NB22-05: How Do Increases in Earned and Unearned Income Affect Health? Evidence from Native American Tribal Casinos
Life expectancy among Native Americans is more than five years shorter than in the US general population. The prevalence of chronic and debilitating illness, and in particular cardiovascular disease, diabetes, and asthma, is substantially higher in this population as well. To what extent are these disparities driven by the persistent and long-standing poverty among Native populations?
We will study how increased income affects disability and mortality. The source of the additional income is tribal casino revenues. Since the adoption of the Indian Gaming Regulatory Act (IGRA) in 1988, more than one-third of the 567 federally recognized AI tribes have started gaming operations. Revenues from tribal gaming operations as of 2018 were approximately $30 billion. Casino-generated revenues affect tribal members in two ways: through potentially improved earnings due to employment opportunities and though unearned cash transfers to tribal citizens.
We will use a new and unique panel dataset to investigate how exogenous income transfers affect disability, mortality, and the mortality gap between AIs and the rest of the US population. We have created a longitudinal dataset using restricted access data on the US population and the population of tax filers for the period 1989-2018. The data include information from the National Vital Statistics System that record the date of death for deceased individuals, in addition to the date of birth; the tax data include information on supplemental security income (SSI) receipt. We have collected data on casino openings and revenue sharing programs that have been merged with the population data using residential location in 1989 and race. This is a large dataset that has the potential to yield valuable information on the income-mortality relationship in the US overall, as well as among racial and ethnic subgroups. Further, when combined with the casino operations data, it can be used to identify the impact of casino operations on AI health, as well as their impact on the racial mortality and disability gap between AIs and the rest of the US population.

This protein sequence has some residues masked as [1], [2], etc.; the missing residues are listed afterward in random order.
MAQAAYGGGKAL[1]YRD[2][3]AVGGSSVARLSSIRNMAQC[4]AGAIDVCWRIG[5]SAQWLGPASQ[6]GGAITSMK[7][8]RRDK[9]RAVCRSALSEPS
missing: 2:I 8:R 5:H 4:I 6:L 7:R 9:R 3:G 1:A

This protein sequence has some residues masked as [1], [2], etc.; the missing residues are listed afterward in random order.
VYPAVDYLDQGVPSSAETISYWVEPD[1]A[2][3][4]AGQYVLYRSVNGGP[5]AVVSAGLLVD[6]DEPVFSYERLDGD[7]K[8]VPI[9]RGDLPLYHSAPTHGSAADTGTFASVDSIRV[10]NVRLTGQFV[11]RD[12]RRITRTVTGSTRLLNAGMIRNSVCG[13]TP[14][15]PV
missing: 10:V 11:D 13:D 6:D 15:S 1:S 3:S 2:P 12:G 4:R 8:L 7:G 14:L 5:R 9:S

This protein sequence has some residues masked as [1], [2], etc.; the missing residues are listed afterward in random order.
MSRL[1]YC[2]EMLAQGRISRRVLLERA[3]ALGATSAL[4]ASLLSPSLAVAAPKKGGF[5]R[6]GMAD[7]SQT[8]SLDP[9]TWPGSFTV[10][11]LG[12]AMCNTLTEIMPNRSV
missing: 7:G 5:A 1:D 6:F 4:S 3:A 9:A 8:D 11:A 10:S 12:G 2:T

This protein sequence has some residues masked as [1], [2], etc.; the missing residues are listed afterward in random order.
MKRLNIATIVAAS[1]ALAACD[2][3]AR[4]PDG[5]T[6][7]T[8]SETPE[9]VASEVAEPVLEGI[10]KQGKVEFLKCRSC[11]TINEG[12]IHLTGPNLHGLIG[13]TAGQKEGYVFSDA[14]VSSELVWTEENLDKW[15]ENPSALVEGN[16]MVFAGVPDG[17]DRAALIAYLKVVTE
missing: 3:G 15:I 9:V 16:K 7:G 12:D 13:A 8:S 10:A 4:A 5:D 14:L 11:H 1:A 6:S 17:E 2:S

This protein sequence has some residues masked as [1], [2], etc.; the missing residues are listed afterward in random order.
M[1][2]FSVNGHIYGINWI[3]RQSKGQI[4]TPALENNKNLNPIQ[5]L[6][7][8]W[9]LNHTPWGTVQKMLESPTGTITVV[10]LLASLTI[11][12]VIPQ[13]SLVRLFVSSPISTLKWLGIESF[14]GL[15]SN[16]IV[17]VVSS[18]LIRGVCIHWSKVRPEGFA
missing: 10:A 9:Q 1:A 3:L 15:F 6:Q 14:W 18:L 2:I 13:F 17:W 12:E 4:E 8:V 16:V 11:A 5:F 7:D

Supported by the Social Security Administration grant #6 RDR18000003-04-02
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